• Nationally, federally declared weather-related disasters have affected counties housing 242 million people since 2006 — or nearly four out of five Americans. The number of disasters inflicting more than $1 billion in damage set an all-time record last year, with total damages from those disasters costing at least $55 billion.
• Other research shows that the U.S. has experienced an increase in heavy precipitation events, with the rainiest 1 percent of all storms delivering 20 percent more rain on average at the end of the 20th century than at the beginning. The trend toward extreme precipitation is projected to continue in a warming world, even though higher temperatures and drier summers will likely also increase the risk of drought in between the rainy periods and for certain parts of the country.
• Records show that the U.S. has experienced an increase in the number of heat waves over the last half-century. Scientists project that the heat waves and unusually hot seasons will likely become more common in a warming world.
• Other research predicts that hurricanes are expected to become even more intense and bring greater amounts of rainfall in a warming world, even though the number of hurricanes may remain the same or decrease.
Environment Illinois applauded Durbin for his continued efforts to advance global warming pollution reductions and reject continued attacks on clean air standards in Congress.
“I held a hearing last year to examine whether or not the federal government is prepared to handle the growing number of severe weather events. The answer was no,” Durbin said. “Yet, the economic impact of severe weather events is only projected to grow in future years as their frequency continues to rise.”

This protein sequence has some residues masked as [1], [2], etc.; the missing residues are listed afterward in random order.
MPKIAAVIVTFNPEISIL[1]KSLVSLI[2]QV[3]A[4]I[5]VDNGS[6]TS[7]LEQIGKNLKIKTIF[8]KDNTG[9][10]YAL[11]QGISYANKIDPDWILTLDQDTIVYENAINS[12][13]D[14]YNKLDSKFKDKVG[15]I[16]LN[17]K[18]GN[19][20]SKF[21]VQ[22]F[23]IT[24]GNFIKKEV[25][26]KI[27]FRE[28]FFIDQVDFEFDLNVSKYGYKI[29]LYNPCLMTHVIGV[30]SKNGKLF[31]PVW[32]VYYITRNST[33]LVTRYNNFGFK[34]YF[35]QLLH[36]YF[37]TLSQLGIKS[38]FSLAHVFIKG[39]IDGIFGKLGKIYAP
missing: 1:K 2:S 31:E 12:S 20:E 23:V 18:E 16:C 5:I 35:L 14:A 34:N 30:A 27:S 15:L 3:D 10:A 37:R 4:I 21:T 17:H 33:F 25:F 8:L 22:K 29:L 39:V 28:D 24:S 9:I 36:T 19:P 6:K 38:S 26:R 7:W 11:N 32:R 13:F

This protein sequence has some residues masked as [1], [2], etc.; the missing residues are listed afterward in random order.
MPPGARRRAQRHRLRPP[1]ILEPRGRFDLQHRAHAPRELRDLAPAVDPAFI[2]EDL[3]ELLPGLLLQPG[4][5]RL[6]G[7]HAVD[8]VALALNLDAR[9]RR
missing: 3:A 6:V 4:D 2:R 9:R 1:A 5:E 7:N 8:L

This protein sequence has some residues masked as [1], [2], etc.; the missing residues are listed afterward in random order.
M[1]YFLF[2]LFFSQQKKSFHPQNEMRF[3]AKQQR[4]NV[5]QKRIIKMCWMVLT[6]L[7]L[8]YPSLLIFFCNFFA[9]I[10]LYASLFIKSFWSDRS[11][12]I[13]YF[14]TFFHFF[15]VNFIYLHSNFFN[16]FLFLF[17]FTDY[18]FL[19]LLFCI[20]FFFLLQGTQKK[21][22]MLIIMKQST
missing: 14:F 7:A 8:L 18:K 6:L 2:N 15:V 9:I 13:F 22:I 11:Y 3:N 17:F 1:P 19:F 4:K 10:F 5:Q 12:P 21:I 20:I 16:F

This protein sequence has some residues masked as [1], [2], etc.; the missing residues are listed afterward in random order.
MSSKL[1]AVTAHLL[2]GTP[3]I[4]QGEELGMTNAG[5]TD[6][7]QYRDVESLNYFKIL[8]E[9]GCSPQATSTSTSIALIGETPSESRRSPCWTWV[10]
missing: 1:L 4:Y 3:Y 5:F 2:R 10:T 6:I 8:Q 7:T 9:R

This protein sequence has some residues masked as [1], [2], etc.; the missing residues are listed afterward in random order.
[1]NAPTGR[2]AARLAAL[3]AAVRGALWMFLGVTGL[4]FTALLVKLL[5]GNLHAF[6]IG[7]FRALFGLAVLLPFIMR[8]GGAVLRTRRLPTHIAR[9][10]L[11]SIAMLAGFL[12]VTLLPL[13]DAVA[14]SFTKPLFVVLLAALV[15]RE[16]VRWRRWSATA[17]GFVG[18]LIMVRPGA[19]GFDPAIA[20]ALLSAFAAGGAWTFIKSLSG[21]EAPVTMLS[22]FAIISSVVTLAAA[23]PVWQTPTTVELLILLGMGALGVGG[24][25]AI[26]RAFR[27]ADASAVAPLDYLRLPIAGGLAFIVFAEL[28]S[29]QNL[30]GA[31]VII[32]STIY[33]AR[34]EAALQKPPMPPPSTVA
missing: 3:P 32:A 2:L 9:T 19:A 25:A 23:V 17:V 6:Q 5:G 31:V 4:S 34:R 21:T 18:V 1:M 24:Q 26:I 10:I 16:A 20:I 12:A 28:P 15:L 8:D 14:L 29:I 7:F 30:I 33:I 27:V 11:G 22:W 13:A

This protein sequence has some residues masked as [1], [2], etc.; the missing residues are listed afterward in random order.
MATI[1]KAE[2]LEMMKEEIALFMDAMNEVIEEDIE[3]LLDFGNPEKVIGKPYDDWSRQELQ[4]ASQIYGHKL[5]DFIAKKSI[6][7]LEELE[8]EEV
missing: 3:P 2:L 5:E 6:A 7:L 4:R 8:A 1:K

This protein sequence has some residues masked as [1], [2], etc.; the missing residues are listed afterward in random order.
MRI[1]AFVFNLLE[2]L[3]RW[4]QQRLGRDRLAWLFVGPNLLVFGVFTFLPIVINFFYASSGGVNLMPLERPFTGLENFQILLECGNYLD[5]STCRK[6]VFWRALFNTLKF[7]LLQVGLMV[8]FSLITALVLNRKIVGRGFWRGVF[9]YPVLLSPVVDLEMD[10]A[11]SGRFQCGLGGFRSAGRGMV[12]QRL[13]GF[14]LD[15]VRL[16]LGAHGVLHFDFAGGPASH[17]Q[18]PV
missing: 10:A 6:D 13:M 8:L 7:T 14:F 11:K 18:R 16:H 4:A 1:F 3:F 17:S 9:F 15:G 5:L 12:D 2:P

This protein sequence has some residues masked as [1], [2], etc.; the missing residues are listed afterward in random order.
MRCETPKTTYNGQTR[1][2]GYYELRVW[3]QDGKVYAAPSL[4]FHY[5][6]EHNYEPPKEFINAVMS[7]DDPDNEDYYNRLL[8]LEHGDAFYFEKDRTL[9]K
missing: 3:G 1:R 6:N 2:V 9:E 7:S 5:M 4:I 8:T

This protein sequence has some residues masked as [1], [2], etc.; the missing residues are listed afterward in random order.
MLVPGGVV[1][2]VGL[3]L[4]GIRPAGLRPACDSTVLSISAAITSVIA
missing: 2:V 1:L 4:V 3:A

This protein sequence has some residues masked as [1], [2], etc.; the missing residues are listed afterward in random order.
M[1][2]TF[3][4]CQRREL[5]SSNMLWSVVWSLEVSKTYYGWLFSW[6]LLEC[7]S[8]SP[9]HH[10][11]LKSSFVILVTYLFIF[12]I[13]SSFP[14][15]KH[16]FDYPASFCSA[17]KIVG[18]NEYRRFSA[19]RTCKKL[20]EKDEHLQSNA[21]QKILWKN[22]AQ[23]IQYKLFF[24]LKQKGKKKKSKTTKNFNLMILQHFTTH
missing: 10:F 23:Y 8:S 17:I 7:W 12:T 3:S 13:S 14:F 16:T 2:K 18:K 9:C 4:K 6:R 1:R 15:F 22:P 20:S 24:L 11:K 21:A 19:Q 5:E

Dr. Raymond Pierrehumbert, Louis Block professor in the geophysical sciences at the University of Chicago, said, “Science is clear on the fact that the more we pump out carbon pollution by continued reliance on fossil fuels like coal and oil for our energy, the hotter it is going to get.
“We are hitting the reset button on climate, and the scary thing is that we know things will get worse, but we can’t tell just how bad things are going to get,” Pierrehumbert said. “It is certain that it will be a bumpy ride. The only way to protect ourselves against this risk is to simply stop pumping out so much carbon pollution. The Obama administration’s landmark EPA regulations on carbon pollution from power plants represent a sensible step towards protecting future generations against the risk of the severe weather that comes with a warming world.”
Keith Bolin, a farmer and member of the board of the American Corn Growers Association, added: “There’s simply no substitute for good soil and a stable climate for growing crops. That puts farmers at the front lines of global warming — it’s a grave threat to rural livelihoods and quality of life. That’s why I support EPA policies to cut global warming pollution from automobiles and power plants.”
IEMA Assistant Director Joe Klinger said: “In the past few years, we’ve had to deal with several major weather-related disasters in Illinois. Personal preparedness, such as assembling an emergency supply kit, developing a family emergency plan and having a weather alert radio, is the key to keeping you and your family safe whenever disaster strikes.”
Power plants, cars and trucks are the biggest sources of carbon pollution, which fuels global warming, so tackling global warming demands that we cut emissions of carbon pollution from those sources.
“We applaud the Obama administration for the clean car standards they are finalizing, and urge EPA to move ahead with strong carbon pollution standards for coal-fired power plants,” Muller said. “The extreme weather we suffered through in 2011 is a frightening reminder of why we must do everything we can to cut the dangerous carbon pollution that is fueling global warming, and lessen the threat of even worse extreme weather in the future.”
Posted April 5, 2012